Vardøhus Fortress

Vardøhus is the northernmost fortress in the world. This small fortress built with local stone has been called the last border towards the east and is a powerful Norwegian symbol.

Map of Norway

National Fortification Heritage
Project Date
1734 (restauration 2012)

Issues and stakes

The Vardøhus Fortress is shaped like an 8-pointed star. It was originally built to mark the sovereignty of Denmark-Norway up north, and to secure the protection of the city of Vardø. What is left today is the last of three fortresses in the area, and is the legacy of traditions dating back to the early 12th century. The existing fortress is built of local stone and pure lime mortars and dates back to 1734-38.

Even though the fortress is built with natural stone, a lack of maintenance and regular wear and tear means renovation is required. With no maintenance, nature will claim back its rightful place. And even in this cold climate with no trees, the vegetation will try to inhabit the walls. Over time, this is bad news as the roots take up moisture which will freeze in winter and destroy the joints. The main problem, however, is earlier repairs that used cementitious materials for repointing. This has produced cracks and openings for water to penetrate inside the construction.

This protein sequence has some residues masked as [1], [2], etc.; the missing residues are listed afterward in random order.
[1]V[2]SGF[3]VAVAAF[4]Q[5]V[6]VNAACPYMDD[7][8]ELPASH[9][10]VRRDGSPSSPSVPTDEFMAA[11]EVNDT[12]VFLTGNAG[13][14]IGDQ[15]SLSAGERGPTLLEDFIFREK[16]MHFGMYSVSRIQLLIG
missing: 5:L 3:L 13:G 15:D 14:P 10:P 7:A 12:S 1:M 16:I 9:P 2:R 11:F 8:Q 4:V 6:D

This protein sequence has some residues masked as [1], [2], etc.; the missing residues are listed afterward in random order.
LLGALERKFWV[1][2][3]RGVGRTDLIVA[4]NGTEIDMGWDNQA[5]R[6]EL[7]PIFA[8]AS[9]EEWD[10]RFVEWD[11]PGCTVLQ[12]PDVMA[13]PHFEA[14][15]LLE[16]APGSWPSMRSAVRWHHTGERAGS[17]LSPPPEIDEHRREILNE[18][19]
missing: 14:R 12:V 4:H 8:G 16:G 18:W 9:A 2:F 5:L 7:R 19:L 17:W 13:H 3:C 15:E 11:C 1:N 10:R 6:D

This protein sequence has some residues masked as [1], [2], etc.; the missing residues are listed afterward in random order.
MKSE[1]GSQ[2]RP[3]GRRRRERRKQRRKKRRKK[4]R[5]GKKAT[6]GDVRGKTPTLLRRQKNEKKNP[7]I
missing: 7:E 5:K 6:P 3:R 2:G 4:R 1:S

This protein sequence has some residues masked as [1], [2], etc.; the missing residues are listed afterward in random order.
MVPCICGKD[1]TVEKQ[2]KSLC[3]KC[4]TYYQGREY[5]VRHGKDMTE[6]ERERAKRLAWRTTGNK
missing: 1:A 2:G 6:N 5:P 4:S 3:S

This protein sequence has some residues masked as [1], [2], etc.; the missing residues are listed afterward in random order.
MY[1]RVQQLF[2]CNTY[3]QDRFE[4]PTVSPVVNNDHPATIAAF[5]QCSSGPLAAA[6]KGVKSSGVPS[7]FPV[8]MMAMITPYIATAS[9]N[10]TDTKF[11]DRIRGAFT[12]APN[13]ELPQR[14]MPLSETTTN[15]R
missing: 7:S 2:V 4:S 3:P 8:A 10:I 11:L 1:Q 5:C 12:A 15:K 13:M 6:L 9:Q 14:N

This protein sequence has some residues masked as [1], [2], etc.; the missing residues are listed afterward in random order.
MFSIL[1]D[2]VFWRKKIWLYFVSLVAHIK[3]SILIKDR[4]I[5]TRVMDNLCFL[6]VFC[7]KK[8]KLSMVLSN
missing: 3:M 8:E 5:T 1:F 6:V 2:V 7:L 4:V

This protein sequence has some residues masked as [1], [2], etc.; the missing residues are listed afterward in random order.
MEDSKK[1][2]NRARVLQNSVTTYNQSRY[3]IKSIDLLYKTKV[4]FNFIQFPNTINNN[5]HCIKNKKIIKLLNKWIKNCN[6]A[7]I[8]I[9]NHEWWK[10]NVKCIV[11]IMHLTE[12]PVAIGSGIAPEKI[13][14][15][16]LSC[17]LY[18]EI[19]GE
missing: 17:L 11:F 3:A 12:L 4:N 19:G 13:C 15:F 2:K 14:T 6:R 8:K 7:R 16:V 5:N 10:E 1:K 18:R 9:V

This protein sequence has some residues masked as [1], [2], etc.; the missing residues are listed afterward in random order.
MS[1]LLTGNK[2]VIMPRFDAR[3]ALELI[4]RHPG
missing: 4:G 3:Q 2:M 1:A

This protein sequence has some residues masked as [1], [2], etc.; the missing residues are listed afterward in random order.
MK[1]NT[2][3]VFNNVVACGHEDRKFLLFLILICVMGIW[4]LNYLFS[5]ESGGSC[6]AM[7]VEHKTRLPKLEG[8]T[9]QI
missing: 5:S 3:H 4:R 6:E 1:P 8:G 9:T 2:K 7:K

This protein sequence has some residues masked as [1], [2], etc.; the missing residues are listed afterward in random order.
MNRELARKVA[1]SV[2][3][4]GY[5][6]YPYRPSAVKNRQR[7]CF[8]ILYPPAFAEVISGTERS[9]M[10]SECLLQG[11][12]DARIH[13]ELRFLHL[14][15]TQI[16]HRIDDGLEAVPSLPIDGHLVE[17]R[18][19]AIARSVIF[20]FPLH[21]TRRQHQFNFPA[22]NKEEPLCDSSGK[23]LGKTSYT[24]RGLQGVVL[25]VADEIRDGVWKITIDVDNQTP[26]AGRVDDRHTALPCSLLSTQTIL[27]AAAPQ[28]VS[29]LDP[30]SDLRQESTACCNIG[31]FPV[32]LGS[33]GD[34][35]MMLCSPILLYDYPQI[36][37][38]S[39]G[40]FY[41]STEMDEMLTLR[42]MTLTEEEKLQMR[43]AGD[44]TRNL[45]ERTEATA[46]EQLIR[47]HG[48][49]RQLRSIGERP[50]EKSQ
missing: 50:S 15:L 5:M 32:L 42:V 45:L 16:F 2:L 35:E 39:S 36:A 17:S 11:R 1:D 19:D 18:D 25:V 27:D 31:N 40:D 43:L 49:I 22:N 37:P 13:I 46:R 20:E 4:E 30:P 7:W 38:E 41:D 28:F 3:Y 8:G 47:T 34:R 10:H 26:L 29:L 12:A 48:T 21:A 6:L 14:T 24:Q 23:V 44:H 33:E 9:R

The decomposition of the lime mortars from the inside has slowly destabilised the walls and resulted in loose rocks and a risk of collapse. As with all Norwegian fortresses, management is regulated by a National Maintenance plan. This is the main tool to secure thorough maintenance, use, restoration and renovation.


Following the guidelines developed by the National Fortification Heritage, the walls were demolished and remounted. Pictures were taken before demolishing with each stone given a number. When rebuilding the damaged parts, the stones are reassembled like a puzzle. For construction and limewash only pure and natural materials have been used. This includes wet slaked lime and local sand.